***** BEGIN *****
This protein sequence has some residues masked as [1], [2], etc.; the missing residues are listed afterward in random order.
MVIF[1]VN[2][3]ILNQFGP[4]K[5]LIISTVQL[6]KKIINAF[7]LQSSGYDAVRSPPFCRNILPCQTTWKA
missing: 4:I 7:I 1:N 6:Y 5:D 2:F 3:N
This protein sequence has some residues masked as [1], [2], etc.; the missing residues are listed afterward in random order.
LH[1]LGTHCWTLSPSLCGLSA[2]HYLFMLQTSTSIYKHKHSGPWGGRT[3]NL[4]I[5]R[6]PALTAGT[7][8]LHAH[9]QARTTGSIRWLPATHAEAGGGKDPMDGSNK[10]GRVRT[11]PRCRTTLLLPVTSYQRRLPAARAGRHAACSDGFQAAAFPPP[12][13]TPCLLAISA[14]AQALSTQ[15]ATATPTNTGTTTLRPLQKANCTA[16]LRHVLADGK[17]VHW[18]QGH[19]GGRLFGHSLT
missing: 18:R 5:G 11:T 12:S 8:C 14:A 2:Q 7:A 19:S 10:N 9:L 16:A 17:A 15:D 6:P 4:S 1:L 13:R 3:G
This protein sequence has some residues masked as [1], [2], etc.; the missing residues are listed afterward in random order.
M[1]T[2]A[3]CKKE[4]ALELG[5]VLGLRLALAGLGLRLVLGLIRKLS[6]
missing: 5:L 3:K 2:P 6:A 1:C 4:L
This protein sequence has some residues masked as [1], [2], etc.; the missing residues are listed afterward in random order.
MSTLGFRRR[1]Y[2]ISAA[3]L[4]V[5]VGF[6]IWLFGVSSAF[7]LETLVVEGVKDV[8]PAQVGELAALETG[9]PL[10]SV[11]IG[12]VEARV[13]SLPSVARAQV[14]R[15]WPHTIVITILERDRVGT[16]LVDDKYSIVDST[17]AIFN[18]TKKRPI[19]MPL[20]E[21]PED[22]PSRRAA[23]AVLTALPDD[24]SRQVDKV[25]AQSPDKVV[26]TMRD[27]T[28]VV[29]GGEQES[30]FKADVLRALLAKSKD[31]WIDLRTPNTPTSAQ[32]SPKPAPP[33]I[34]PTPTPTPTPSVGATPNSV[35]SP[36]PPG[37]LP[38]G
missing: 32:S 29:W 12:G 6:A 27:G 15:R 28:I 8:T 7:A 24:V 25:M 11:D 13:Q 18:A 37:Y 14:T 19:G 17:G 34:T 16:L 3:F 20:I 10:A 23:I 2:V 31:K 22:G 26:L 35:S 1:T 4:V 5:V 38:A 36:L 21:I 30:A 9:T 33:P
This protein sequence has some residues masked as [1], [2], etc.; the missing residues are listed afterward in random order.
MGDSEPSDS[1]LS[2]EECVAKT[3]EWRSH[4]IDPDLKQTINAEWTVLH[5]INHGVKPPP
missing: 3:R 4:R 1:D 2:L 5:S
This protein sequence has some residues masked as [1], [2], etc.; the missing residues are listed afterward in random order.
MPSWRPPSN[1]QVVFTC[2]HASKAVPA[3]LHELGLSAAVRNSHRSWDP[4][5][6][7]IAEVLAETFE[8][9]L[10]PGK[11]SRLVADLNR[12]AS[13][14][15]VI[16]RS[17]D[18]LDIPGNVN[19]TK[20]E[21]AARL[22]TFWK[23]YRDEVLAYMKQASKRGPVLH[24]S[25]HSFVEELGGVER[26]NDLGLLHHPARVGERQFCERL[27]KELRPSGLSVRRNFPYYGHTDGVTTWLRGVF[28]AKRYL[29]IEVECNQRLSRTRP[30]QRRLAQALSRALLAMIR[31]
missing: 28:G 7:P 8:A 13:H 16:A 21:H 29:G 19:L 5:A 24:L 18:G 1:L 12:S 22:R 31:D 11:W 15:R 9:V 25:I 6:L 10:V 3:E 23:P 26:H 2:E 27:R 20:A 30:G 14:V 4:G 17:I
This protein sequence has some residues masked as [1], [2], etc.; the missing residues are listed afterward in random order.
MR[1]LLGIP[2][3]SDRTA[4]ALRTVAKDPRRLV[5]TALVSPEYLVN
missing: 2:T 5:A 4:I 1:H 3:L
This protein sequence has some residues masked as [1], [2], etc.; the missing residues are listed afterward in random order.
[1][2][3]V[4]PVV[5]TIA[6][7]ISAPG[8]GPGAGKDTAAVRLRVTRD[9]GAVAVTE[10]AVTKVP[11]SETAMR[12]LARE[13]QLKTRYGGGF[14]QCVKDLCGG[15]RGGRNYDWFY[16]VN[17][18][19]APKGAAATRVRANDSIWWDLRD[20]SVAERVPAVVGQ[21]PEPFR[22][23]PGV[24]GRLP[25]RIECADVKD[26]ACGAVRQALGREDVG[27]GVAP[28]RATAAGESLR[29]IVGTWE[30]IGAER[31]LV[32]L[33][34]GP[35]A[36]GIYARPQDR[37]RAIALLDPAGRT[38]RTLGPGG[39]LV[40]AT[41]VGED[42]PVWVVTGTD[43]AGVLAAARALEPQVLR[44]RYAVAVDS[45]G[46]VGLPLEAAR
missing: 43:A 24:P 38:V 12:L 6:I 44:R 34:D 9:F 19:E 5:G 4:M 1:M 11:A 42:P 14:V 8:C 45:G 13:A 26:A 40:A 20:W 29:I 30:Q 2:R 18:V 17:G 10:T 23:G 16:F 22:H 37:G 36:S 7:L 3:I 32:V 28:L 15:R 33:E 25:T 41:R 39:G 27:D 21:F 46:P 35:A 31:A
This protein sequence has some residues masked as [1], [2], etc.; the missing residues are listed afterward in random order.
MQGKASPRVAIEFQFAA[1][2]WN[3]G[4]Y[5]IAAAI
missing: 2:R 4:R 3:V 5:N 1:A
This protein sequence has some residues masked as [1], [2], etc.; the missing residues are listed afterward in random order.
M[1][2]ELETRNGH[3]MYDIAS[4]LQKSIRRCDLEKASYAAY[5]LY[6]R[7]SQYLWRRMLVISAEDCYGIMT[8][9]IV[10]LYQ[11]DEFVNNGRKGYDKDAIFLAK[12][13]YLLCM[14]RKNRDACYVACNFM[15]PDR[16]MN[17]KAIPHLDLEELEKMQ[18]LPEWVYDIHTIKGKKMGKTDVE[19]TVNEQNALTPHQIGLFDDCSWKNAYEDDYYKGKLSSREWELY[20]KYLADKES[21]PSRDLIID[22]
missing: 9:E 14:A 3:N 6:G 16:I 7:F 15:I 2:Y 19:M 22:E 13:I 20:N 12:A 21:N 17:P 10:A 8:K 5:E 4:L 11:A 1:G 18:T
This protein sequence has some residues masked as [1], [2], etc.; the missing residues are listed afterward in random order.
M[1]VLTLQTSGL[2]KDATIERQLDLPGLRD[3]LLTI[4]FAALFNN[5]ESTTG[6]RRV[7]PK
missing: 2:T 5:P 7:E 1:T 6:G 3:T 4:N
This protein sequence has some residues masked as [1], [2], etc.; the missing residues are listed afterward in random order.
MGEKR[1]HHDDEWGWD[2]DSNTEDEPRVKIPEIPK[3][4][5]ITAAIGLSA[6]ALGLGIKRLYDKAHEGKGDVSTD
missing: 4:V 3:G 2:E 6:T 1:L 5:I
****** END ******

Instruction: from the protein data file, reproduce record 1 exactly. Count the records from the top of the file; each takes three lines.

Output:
This protein sequence has some residues masked as [1], [2], etc.; the missing residues are listed afterward in random order.
MVIF[1]VN[2][3]ILNQFGP[4]K[5]LIISTVQL[6]KKIINAF[7]LQSSGYDAVRSPPFCRNILPCQTTWKA
missing: 4:I 7:I 1:N 6:Y 5:D 2:F 3:N